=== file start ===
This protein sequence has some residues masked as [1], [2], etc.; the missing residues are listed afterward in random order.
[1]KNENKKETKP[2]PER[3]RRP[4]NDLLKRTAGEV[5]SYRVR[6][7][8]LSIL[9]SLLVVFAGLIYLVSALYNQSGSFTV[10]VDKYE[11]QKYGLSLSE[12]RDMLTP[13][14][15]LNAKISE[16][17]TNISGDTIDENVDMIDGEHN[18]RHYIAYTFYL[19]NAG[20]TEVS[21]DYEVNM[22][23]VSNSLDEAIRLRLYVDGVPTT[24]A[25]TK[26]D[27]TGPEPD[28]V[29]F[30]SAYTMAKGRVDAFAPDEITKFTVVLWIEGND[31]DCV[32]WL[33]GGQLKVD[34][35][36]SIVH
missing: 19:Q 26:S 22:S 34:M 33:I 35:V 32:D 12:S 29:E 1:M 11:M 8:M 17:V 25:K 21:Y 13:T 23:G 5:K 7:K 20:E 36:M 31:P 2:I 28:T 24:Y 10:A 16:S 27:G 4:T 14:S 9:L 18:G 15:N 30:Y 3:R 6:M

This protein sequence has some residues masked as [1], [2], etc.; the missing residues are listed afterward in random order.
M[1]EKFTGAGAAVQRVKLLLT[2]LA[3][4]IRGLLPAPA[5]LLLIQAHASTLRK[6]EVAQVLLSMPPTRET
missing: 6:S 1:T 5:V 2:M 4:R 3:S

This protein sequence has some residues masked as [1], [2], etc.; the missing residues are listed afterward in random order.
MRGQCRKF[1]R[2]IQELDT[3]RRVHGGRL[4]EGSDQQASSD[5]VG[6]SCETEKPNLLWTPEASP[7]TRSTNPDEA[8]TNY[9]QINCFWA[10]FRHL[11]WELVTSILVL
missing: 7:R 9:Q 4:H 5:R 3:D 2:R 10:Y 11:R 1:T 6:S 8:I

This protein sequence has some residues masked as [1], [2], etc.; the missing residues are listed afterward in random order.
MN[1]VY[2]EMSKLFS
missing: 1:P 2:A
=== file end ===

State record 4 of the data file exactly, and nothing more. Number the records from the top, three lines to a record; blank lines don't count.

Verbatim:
This protein sequence has some residues masked as [1], [2], etc.; the missing residues are listed afterward in random order.
MN[1]VY[2]EMSKLFS
missing: 1:P 2:A